Sustenta, the World Bank-funded government agriculture initiative, has a new ally with very ambitious numbers. After three years in full force, Sustenta will get its first major review at the end of July by the specialist independent NGO, OMR.
Generals were manipulated to challenge Renamo leadership, says Ossufo Momade (Canal de Moçambique)
The generals who challenged the leadership of Renamo were manipulated by people well placed in the big cities, the same ones who manipulated Mariano Nhongo until his death and today do not care about the family of the deceased, Renamo leader Ossufo Momade said in an interview with Canal de Moçambique. All of these dissidents had space to present their positions to Renamo, but preferred to bypass that route and do it on the margins, he said, calling the act "cowardice". In the interview, Momade again denied accusations that he is not fully complying with his predecessor Afonso Dhlakama's guidelines regarding the process of disarming former Renamo guerrillas. However, he admitted that Renamo members have not been allowed to join the Mozambican secret service SISE and the army, with some of Renamo members' sons being allowed to join the police.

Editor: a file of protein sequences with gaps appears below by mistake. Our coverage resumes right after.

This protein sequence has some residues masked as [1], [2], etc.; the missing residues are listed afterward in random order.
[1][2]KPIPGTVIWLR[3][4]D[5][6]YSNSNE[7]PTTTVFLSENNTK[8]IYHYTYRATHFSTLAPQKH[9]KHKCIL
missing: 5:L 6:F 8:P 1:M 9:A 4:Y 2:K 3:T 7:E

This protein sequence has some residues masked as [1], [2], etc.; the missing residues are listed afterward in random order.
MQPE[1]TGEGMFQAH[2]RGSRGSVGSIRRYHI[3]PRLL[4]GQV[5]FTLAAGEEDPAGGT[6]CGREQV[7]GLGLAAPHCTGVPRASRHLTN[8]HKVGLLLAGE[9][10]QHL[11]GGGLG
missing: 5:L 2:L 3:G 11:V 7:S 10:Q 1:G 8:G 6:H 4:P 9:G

Momade is being challenged by a dissident movement that got accepted to run for municipal elections. How it polls in Sofala and Manica provinces, two traditional areas of support for Renamo but where the Renamo electorate feels disenfranchised by current Renamo leadership, will also be a major test for him.
More than 70% of civil servants have returned to Cabo Delgado (Lusa)
More than 70% of civil servants who had abandoned their jobs due to insurgent attacks in Cabo Delgado have already returned to their districts, according to the deputy minister of state administration, Inocêncio Impissa. The challenge now is for human resources to find mechanisms for the recovery of employee files, since they were somehow destroyed during the attacks, he added.